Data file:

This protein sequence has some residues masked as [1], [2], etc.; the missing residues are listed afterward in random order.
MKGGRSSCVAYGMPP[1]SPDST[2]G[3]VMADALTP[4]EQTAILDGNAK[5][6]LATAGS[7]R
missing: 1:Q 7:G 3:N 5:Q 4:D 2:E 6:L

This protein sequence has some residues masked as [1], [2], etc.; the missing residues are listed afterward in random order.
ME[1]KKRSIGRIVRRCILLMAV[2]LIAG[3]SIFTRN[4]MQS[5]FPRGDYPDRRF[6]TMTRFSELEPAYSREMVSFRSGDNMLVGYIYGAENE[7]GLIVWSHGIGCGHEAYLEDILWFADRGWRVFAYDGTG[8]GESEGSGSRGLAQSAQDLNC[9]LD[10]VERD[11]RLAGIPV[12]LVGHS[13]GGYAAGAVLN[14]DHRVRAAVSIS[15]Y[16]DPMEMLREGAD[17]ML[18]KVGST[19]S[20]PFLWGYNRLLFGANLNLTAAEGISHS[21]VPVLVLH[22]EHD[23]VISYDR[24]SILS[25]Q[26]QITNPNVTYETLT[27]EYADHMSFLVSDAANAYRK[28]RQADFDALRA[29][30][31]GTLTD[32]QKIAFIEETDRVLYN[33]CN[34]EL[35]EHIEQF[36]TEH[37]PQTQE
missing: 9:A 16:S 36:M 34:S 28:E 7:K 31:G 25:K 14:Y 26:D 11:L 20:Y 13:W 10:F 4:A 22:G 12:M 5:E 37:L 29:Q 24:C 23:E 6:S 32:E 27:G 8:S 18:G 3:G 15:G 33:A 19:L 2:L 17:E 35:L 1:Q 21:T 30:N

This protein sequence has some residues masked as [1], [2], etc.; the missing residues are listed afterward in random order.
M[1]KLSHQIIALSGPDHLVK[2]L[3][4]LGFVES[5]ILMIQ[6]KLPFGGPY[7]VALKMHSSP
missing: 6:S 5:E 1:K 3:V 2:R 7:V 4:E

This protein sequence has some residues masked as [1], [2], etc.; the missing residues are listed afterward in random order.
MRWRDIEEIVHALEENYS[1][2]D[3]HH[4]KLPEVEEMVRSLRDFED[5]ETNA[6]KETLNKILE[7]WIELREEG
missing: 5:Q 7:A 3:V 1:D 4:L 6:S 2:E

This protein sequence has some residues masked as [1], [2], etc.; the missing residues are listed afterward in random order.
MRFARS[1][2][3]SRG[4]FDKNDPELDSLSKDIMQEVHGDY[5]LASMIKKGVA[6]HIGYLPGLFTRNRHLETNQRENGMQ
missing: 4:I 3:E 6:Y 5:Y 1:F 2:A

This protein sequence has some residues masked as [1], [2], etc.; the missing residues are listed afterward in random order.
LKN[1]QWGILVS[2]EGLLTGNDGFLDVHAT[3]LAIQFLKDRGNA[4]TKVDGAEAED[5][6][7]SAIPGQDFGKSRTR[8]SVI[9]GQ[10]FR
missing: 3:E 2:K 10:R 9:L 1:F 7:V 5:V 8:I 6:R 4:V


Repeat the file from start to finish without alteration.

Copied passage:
This protein sequence has some residues masked as [1], [2], etc.; the missing residues are listed afterward in random order.
MKGGRSSCVAYGMPP[1]SPDST[2]G[3]VMADALTP[4]EQTAILDGNAK[5][6]LATAGS[7]R
missing: 1:Q 7:G 3:N 5:Q 4:D 2:E 6:L

This protein sequence has some residues masked as [1], [2], etc.; the missing residues are listed afterward in random order.
ME[1]KKRSIGRIVRRCILLMAV[2]LIAG[3]SIFTRN[4]MQS[5]FPRGDYPDRRF[6]TMTRFSELEPAYSREMVSFRSGDNMLVGYIYGAENE[7]GLIVWSHGIGCGHEAYLEDILWFADRGWRVFAYDGTG[8]GESEGSGSRGLAQSAQDLNC[9]LD[10]VERD[11]RLAGIPV[12]LVGHS[13]GGYAAGAVLN[14]DHRVRAAVSIS[15]Y[16]DPMEMLREGAD[17]ML[18]KVGST[19]S[20]PFLWGYNRLLFGANLNLTAAEGISHS[21]VPVLVLH[22]EHD[23]VISYDR[24]SILS[25]Q[26]QITNPNVTYETLT[27]EYADHMSFLVSDAANAYRK[28]RQADFDALRA[29][30][31]GTLTD[32]QKIAFIEETDRVLYN[33]CN[34]EL[35]EHIEQF[36]TEH[37]PQTQE
missing: 9:A 16:S 36:M 34:S 28:E 7:K 31:G 25:K 14:Y 26:D 11:L 20:Y 13:W 10:F 4:A 22:G 12:M 5:E 37:L 29:Q 24:C 23:E 6:S 32:E 27:G 8:S 18:G 3:G 15:G 33:A 19:L 2:L 17:E 35:L 1:Q 21:T 30:N

This protein sequence has some residues masked as [1], [2], etc.; the missing residues are listed afterward in random order.
M[1]KLSHQIIALSGPDHLVK[2]L[3][4]LGFVES[5]ILMIQ[6]KLPFGGPY[7]VALKMHSSP
missing: 6:S 5:E 1:K 3:V 2:R 7:V 4:E

This protein sequence has some residues masked as [1], [2], etc.; the missing residues are listed afterward in random order.
MRWRDIEEIVHALEENYS[1][2]D[3]HH[4]KLPEVEEMVRSLRDFED[5]ETNA[6]KETLNKILE[7]WIELREEG
missing: 5:Q 7:A 3:V 1:D 4:L 6:S 2:E

This protein sequence has some residues masked as [1], [2], etc.; the missing residues are listed afterward in random order.
MRFARS[1][2][3]SRG[4]FDKNDPELDSLSKDIMQEVHGDY[5]LASMIKKGVA[6]HIGYLPGLFTRNRHLETNQRENGMQ
missing: 4:I 3:E 6:Y 5:Y 1:F 2:A

This protein sequence has some residues masked as [1], [2], etc.; the missing residues are listed afterward in random order.
LKN[1]QWGILVS[2]EGLLTGNDGFLDVHAT[3]LAIQFLKDRGNA[4]TKVDGAEAED[5][6][7]SAIPGQDFGKSRTR[8]SVI[9]GQ[10]FR
missing: 3:E 2:K 10:R 9:L 1:F 7:V 5:V 8:I 6:R 4:V